Sing a Poem, Recite a Song


By Wayne Allensworth

For nearly 40 years, your humble observer’s life has been connected in one way or another with Russia, or, better still, the Russian world, that broad cultural expanse that extends across much of Eurasia. And from the beginning of that journey, what drew me in as much as anything about Russia and the Russians were that country’s impressive cultural achievements. A tragic history, ties to Byzantium, and the mysticism expressed in Eastern Orthodoxy made the Russian world a Janus-like alternative face to that of the Roman West in a divided Christendom. It was enough like the world I knew to be intelligible, but in some ways very different, and magnetically mysterious. Eastern Christianity’s mysticism expressed in sublime liturgies and icons, visual art as prayer, and those onion domed churches, seized my imagination and compelled me to further exploration.

Christ the Savior (Attributed to Andrey Rublev, c. 1410)

Russians have adapted every art form known to us in the West: the novel, the ballet, and the symphony, and made them their own. Most of all, it seemed that every Russian I met was a would-be poet. Some wrote verse themselves, while others could recite Pushkin from memory. A Russian poetry recital was like time-traveling back to the days of medieval troubadours or even ancient poets who sang their verse. Russian poets’ heartfelt, rhythmic recitations were soft songs, the poets’ faces for a time a reflection of something otherworldly.

Here’s a fine example of the classic Russian recitation: Joseph Brodsky recites his poem Nature Morte (Still Life). Dust thou art and unto dust shalt thou return:

A recitation of Aleksandr Pushkin’s Ya Vas lyubil (I Loved You) set to a string quartet by Aleksandr Borodin. Music and poetry. A love remembered:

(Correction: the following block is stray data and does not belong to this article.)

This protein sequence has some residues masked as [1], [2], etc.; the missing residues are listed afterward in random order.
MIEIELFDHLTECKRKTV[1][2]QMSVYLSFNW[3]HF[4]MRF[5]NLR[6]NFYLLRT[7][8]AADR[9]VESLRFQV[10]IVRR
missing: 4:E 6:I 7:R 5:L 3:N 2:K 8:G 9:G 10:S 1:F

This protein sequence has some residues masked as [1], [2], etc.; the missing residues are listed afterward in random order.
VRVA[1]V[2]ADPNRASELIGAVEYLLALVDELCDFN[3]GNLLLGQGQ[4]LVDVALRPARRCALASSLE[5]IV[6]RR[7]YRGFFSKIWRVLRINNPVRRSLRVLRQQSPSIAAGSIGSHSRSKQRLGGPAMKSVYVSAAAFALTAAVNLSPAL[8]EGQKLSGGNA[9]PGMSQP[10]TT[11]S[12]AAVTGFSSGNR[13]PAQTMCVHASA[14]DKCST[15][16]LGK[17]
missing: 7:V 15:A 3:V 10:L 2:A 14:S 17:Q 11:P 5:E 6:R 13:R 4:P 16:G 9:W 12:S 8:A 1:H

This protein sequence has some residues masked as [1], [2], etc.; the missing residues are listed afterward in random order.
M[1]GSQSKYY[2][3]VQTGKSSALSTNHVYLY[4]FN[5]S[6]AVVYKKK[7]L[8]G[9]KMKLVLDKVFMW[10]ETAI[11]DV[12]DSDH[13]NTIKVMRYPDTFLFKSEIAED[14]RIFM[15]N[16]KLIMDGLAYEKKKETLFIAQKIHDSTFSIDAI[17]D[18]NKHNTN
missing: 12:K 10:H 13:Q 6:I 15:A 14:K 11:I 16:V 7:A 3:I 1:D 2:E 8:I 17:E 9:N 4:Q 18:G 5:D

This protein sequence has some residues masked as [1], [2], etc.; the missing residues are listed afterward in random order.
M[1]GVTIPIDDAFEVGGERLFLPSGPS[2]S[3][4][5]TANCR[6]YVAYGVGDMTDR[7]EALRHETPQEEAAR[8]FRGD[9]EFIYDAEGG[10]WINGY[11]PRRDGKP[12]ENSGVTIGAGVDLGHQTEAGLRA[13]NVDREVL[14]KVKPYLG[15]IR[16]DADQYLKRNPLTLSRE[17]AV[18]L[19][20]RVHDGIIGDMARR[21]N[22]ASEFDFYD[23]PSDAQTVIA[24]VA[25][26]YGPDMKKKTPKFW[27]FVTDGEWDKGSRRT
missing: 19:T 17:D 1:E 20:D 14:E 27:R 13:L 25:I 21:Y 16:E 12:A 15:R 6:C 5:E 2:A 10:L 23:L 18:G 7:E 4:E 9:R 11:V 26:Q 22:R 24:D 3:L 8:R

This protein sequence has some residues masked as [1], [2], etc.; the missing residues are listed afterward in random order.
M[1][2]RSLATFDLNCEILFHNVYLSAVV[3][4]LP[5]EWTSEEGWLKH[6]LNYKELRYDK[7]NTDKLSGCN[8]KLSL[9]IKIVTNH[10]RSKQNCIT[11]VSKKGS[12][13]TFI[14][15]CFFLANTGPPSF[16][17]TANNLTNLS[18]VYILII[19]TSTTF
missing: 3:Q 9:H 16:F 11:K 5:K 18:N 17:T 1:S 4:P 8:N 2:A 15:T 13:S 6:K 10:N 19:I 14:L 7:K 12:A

It has occurred to me that the talents of our most gifted people are often wasted in a commercial, consumerist milieu — I won’t inflate its stature by calling it culture — that channels so much creativity into spiritual dead ends like advertising. Many of us who would have been poets and troubadours, singers of songs, composers of epics, or artists painting in high cathedrals make an early return to the dust in the deceptions of ad jingles or the crude banality that is today’s pop culture. Poetry seems mostly a lost art, and, with a few notable exceptions, so is the best prose writing.

And yet the light can still shine through the mist. Music and the poetry of song lyrics are one venue where some light has broken through in my lifetime, especially in folk music and story songs, the best of which echo a poet’s lilting verse. We may not have produced a Pushkin or a Brodsky in recent decades, but sometimes our popular music has reached beyond itself. Take this beautiful rendition of Girl from the North Country, a duet by songwriter Bob Dylan and the Arkansas prophet who wrestled with God, Johnny Cash, from Dylan’s Nashville Skyline album as an example:

It’s one of the most beautiful songs I’ve ever heard, raw, just the men and their guitars, with even a few miscues, but they wisely kept them in, making the song seem, to me at least, more human, more immediate. The attentive listener feels the wind behind him, the elevated sense of being that comes with the best in artistic expression. The song is a poetic recitation.

Iain McGilchrist’s work points to poetry, metaphor, and music as being the best possible vehicles for expressing what is inexpressible in conventional language. Poetry verse, song, music, metaphor and symbol, parable and allegory reach into the heart of being that a flat statement or description cannot. Superior prose writing can be almost musical, a lyrical bridging of the gaps between those forms of expression. The best prose seems like poetry, the best poetry like song. Good writing has a melodic quality. And visual art, like the best music, verse, and prose, can be a prayer. Sing a poem. Recite a song. Read the best prose aloud, as was done centuries ago, when all reading was done aloud. Speak to what moves you.

Chronicles contributor Wayne Allensworth is the author of  The Russian Question: Nationalism, Modernization, and Post-Communist Russia, and a novel, Field of Blood

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